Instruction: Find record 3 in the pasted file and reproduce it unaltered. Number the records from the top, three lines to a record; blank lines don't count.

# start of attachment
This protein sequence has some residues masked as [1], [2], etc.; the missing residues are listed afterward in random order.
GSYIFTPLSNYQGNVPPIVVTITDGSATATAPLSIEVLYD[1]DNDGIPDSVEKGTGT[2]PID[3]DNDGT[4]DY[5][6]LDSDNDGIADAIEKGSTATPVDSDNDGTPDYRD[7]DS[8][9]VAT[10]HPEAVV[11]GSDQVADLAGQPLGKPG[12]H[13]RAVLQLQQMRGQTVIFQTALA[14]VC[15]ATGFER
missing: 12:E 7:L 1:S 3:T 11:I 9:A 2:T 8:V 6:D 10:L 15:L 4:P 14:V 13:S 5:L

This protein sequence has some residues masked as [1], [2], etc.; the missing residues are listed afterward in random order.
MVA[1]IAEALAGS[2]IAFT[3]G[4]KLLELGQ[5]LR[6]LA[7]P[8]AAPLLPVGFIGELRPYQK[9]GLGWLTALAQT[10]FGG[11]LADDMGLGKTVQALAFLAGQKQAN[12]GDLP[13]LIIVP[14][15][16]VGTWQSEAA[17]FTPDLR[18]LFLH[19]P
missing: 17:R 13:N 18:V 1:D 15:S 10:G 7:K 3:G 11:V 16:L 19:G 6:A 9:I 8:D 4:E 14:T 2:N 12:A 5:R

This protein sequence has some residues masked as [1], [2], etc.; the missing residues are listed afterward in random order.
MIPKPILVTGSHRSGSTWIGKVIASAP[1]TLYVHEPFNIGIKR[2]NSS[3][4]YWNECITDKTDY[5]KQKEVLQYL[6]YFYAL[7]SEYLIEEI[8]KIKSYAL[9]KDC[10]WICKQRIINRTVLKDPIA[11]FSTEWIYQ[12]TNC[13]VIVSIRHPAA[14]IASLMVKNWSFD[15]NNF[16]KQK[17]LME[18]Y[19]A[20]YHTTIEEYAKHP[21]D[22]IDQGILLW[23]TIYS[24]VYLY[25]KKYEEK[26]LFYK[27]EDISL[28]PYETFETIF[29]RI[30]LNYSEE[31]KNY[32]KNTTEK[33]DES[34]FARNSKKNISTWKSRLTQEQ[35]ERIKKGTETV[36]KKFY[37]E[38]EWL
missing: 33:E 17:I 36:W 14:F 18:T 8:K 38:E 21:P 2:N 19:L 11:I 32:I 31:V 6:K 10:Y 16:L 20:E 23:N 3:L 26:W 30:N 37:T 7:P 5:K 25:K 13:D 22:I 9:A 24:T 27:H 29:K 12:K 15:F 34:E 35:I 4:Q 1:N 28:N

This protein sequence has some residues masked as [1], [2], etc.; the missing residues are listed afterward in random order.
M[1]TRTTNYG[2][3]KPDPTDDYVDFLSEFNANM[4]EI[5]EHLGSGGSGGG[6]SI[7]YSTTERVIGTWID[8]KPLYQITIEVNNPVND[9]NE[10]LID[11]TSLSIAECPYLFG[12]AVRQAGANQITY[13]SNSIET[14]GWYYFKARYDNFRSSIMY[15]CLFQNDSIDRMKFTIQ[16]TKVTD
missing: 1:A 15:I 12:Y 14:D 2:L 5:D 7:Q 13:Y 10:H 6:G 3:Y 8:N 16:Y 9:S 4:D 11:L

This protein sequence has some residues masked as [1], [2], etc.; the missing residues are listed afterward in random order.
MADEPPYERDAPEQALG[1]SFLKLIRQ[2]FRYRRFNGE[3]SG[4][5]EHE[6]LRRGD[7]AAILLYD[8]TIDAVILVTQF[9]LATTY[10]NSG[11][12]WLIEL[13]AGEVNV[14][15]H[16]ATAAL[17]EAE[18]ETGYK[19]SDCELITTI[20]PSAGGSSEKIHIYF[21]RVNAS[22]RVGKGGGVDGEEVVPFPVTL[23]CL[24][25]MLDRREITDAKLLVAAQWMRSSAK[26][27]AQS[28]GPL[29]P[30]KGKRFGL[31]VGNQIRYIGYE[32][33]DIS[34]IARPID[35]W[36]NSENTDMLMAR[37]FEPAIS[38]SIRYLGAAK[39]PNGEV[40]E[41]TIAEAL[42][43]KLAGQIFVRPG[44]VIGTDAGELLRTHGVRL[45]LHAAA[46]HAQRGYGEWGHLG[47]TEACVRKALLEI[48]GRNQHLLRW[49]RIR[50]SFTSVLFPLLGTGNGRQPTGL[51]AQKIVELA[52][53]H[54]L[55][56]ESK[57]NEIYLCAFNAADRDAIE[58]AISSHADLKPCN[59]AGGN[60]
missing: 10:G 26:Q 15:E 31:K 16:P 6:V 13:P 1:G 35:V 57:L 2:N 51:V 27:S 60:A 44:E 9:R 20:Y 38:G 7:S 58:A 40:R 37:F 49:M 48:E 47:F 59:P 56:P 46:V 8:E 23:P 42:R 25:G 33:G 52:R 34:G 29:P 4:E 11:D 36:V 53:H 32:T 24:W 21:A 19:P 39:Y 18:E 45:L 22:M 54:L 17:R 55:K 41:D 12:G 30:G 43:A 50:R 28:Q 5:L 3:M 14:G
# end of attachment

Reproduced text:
This protein sequence has some residues masked as [1], [2], etc.; the missing residues are listed afterward in random order.
MIPKPILVTGSHRSGSTWIGKVIASAP[1]TLYVHEPFNIGIKR[2]NSS[3][4]YWNECITDKTDY[5]KQKEVLQYL[6]YFYAL[7]SEYLIEEI[8]KIKSYAL[9]KDC[10]WICKQRIINRTVLKDPIA[11]FSTEWIYQ[12]TNC[13]VIVSIRHPAA[14]IASLMVKNWSFD[15]NNF[16]KQK[17]LME[18]Y[19]A[20]YHTTIEEYAKHP[21]D[22]IDQGILLW[23]TIYS[24]VYLY[25]KKYEEK[26]LFYK[27]EDISL[28]PYETFETIF[29]RI[30]LNYSEE[31]KNY[32]KNTTEK[33]DES[34]FARNSKKNISTWKSRLTQEQ[35]ERIKKGTETV[36]KKFY[37]E[38]EWL
missing: 33:E 17:I 36:W 14:F 18:T 8:K 38:E 21:P 2:N 19:L 11:I 32:I 31:V 6:K 10:Y 16:L 20:E 23:N 3:L 26:W 30:N 37:T 7:P 5:K 25:K 13:D 22:I 9:A 24:T 27:H 29:K 12:K 15:F 34:E 35:I 4:Q 1:N 28:N